THE country’s first indigenous tree planting college is set to open in Mangwe, Matabeleland South province, on Sunday, with Vice-President Kembo Mohadi as guest of honour.
The $1,3 million project is the brainchild of the Gospel of God Church International 1932, headquartered in Mangwe.

By NQOBANI NDLOVU

The college, to be named Gospel of God Church International 1932 School of Environment (GGCISE) will be constructed on a 32-hectare piece of land inside the church’s Hannansvale Farm, and will have an enrolment of 100 students.

“We have decided to set up this college after realising that a lot of energy and resources were being spent on preserving exotic trees while neglecting our own indigenous trees.

“From time immemorial, our forefathers have been surviving on indigenous trees and yet the trees continue to be ignored,” Never Bonde, one of the project founders and the country’s tree planting ambassador said.

“We have already identified the land for the college at our farm in Mangwe. We are going to have a ground breaking ceremony on April 15 at the venue where Vice-President Kembo Mohadi will be the guest of honour. Construction of the college will resume immediately after the ceremony,” he said.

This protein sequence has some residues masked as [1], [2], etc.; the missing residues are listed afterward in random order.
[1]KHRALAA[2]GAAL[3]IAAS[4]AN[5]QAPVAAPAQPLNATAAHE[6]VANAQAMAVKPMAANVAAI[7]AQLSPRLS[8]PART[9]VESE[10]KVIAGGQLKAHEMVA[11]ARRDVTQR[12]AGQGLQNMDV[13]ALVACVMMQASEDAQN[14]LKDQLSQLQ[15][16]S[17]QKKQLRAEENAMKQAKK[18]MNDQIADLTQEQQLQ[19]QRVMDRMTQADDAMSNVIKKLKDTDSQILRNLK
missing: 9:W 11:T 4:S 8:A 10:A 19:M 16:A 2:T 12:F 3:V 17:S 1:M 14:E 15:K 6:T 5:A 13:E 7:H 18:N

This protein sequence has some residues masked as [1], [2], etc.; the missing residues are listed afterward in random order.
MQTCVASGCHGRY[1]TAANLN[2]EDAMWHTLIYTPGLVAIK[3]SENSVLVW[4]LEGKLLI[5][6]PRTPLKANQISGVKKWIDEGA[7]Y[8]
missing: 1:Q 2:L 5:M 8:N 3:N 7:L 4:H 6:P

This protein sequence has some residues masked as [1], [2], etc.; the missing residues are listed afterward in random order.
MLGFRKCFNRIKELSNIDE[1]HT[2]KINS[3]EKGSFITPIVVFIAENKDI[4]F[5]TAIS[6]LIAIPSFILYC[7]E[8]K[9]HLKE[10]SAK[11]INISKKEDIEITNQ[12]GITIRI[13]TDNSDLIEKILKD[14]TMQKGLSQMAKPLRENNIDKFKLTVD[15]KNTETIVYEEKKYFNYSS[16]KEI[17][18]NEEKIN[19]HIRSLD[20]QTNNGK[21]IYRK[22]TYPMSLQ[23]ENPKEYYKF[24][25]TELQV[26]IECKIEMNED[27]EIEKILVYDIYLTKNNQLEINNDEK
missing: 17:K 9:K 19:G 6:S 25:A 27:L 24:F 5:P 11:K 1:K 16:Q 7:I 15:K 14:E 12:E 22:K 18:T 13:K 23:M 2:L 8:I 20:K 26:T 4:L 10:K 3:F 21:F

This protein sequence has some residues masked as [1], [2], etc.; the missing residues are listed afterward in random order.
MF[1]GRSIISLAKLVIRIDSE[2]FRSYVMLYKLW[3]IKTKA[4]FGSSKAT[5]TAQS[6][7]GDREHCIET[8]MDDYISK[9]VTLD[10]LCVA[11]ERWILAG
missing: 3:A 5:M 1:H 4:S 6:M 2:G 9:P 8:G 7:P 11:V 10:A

Bonde said the centre will focus mainly on indigenous trees. According to Forestry Commission of Zimbabwe statistics the country loses about 330 000 hectares of land through deforestation yearly, a development Bonde said needed to be addressed.

“The only college of this kind which I am aware of is located in Kenya. The country has done a lot in terms of indigenous trees preservation because of this college. This new college will certainly go long way in fighting deforestation in the country,” he said.

Bonde has tree nurseries across the country where he is distributing seedlings to schools, local authorities and farmers as well as planting and protecting existing trees.

Bonde was appointed tree planting ambassador by the government in 2016 due to his passion for indigenous tree planting. So far he has planted nearly 4 000 trees in schools among other public institutions countrywide and says he is targeting five million indigenous trees by 2030 to save them from extinction.